Press Officers during the Pandemic

11th December 2020

Press Officers during the Pandemic

The COVID-19 pandemic has meant an unprecedented demand for science and health in the news media in 2020, but how did STEM press officers rise to this challenge? Expertly chaired by Rebecca Zeitin, a huge number of STEMPRA members virtually joined our ‘Press officers in the pandemic’ event which brought together perspectives from four different press offices – a university, a journal, an NHS trust and a charity – to discuss how they responded to the first wave of COVID-19.

Up first was Edd McCracken, Head of News at the University of Edinburgh to share some insights from the press office of a large research university. Ed started off by saying the past 6 months have been mental – the busiest, but also most rewarding, period in his 10 years of working in a press office.

University of Edinburgh academics have been all over the TV since COVID-19 hit the headlines in January, and media coverage from June/July/August this year was 60% higher than in those months in 2019. Edd explained that this is no happy accident but due to the strength of the Edinburgh academics and the work of the press office.

As soon as it was clear COVID was the only story in town, Edd and his team prioritised COVID research and academics. The flexibility of the team meant that everyone could help where needed, and having a newly made corporate comms team allowed the research team to focus solely on the science. To help manage the tsunami of media requests and the pressure on their academics, they created a COVID experts list, a triage system to deal with requests for in-demand academics, provided media training to those most in need and, working with the Centre for Countering Digital Hate, ran workshops to support academics who were thrown into the public eye and needed help dealing with social media trolls.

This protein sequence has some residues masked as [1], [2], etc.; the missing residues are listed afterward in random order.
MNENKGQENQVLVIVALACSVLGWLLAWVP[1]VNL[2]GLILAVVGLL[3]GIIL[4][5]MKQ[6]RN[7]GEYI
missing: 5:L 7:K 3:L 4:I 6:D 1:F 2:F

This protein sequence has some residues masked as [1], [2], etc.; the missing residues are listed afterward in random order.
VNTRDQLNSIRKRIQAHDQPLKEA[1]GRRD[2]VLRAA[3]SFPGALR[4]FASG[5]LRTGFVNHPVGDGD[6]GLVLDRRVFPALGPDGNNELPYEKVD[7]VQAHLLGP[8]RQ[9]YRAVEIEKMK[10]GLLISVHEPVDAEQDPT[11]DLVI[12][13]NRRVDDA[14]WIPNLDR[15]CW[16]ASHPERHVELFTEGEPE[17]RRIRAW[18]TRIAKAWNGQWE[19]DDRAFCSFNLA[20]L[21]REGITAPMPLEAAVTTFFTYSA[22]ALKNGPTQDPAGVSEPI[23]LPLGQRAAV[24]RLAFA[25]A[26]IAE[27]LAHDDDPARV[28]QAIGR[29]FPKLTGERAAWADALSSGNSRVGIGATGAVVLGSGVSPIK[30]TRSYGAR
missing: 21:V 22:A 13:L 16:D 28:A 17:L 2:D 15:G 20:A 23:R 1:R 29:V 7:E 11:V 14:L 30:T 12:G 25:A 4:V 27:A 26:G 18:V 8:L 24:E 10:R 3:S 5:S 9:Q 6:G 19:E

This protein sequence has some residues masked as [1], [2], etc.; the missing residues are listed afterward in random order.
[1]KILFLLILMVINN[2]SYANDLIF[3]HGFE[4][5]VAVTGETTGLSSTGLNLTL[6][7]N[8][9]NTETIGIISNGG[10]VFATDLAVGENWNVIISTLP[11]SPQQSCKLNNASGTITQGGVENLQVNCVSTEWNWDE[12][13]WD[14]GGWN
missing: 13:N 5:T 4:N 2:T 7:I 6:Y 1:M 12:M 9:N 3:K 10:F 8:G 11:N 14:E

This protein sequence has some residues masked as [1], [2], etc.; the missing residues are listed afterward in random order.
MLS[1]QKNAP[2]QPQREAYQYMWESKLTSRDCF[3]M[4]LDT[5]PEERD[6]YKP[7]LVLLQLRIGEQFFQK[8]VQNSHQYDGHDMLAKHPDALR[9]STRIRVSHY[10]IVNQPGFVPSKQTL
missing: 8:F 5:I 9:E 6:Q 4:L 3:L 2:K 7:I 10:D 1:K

Next to speak was Emily Head, Media Relations Manager at The Lancet. The Lancet made the decision at the start of the pandemic to publish all their science on COVID as fast as possible and to make this work freely accessible. This gave the media team a clear directive but also resulted in a huge increase in workload.

Like Edd, Emily’s team made the decision to focus solely on COVID-19 research and with an up to a 10 fold increase in submissions and many more fast-tracked publications there was plenty to get through. In addition to the higher number of studies, Emily also had to deal with new audiences who were unaware of the Lancet and the basics of the editorial system and need to have many misconceptions corrected. With all this attention came increased intense scrutiny of the Lancet and the science it published and the need for the press team to collaborate more with editorial colleagues via weekly meetings and a new resource to keep everyone up to date.

Emily’s final point was to highlight the amount of stress and pressure that living through and working on a pandemic can have and to urge those doing this to compartmentalise and prioritise their wellbeing.